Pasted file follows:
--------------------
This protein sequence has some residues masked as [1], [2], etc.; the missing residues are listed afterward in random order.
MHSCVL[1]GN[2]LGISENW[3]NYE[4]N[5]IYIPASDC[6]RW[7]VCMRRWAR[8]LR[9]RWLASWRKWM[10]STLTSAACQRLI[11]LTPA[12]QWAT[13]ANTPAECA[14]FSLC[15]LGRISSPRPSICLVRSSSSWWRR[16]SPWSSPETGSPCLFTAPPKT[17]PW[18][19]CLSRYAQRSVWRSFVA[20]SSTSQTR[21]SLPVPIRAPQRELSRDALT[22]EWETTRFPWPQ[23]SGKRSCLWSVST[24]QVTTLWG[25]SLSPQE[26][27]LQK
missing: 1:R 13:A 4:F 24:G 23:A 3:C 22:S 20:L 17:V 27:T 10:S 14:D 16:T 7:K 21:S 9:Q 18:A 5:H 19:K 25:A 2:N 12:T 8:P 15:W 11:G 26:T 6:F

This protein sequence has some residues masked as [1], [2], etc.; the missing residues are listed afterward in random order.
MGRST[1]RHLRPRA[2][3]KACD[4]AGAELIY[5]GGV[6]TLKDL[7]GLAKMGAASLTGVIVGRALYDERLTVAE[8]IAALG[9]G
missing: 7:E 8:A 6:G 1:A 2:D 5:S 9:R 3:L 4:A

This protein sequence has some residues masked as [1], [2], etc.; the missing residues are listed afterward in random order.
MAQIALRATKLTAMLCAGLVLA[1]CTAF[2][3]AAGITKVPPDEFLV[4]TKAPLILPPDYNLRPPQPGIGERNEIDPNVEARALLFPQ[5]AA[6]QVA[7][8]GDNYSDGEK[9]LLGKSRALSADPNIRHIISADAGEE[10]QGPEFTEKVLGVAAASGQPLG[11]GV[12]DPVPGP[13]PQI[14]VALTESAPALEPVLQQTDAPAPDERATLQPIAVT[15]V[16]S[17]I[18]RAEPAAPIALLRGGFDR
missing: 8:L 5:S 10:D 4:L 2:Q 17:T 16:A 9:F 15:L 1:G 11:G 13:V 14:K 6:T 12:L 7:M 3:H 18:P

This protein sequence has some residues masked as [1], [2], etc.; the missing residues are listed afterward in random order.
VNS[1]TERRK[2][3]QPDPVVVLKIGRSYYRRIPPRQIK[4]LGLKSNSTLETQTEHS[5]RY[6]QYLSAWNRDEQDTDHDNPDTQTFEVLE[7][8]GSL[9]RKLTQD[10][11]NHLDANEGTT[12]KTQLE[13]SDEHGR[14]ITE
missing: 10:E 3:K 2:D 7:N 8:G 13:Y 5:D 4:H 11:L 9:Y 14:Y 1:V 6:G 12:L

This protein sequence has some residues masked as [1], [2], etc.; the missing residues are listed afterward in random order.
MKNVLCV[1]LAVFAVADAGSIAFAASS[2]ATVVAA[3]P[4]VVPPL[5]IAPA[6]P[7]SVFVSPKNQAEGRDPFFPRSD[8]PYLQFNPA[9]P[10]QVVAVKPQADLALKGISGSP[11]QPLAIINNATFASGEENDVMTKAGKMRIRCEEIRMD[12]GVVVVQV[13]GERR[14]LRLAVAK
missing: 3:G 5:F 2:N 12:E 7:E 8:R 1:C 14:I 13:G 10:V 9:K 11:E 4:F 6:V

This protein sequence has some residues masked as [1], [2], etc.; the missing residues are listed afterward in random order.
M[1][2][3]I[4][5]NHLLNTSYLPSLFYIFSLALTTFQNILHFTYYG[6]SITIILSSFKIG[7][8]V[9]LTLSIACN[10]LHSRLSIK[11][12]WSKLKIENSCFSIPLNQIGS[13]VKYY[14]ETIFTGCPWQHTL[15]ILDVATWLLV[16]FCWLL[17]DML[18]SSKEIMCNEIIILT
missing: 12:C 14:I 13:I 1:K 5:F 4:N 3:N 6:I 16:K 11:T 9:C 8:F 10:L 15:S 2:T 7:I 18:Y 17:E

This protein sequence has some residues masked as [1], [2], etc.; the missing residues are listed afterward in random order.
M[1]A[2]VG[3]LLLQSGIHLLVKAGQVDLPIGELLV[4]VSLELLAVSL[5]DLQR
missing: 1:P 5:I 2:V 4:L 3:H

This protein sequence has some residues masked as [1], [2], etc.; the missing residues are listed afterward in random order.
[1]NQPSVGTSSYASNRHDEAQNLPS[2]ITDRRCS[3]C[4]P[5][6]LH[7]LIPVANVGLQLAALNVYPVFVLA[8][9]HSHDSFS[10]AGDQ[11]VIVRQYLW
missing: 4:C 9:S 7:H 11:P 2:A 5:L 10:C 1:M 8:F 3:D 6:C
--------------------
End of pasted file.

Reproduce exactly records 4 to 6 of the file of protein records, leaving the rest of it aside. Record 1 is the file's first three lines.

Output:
This protein sequence has some residues masked as [1], [2], etc.; the missing residues are listed afterward in random order.
VNS[1]TERRK[2][3]QPDPVVVLKIGRSYYRRIPPRQIK[4]LGLKSNSTLETQTEHS[5]RY[6]QYLSAWNRDEQDTDHDNPDTQTFEVLE[7][8]GSL[9]RKLTQD[10][11]NHLDANEGTT[12]KTQLE[13]SDEHGR[14]ITE
missing: 10:E 3:K 2:D 7:N 8:G 13:Y 5:D 4:H 11:L 9:Y 14:Y 1:V 6:G 12:L

This protein sequence has some residues masked as [1], [2], etc.; the missing residues are listed afterward in random order.
MKNVLCV[1]LAVFAVADAGSIAFAASS[2]ATVVAA[3]P[4]VVPPL[5]IAPA[6]P[7]SVFVSPKNQAEGRDPFFPRSD[8]PYLQFNPA[9]P[10]QVVAVKPQADLALKGISGSP[11]QPLAIINNATFASGEENDVMTKAGKMRIRCEEIRMD[12]GVVVVQV[13]GERR[14]LRLAVAK
missing: 3:G 5:F 2:N 12:E 7:E 8:R 1:C 14:I 13:G 10:V 9:K 11:E 4:F 6:V

This protein sequence has some residues masked as [1], [2], etc.; the missing residues are listed afterward in random order.
M[1][2][3]I[4][5]NHLLNTSYLPSLFYIFSLALTTFQNILHFTYYG[6]SITIILSSFKIG[7][8]V[9]LTLSIACN[10]LHSRLSIK[11][12]WSKLKIENSCFSIPLNQIGS[13]VKYY[14]ETIFTGCPWQHTL[15]ILDVATWLLV[16]FCWLL[17]DML[18]SSKEIMCNEIIILT
missing: 12:C 14:I 13:I 1:K 5:F 4:N 3:N 6:I 16:K 11:T 9:C 8:F 10:L 15:S 2:T 7:I 18:Y 17:E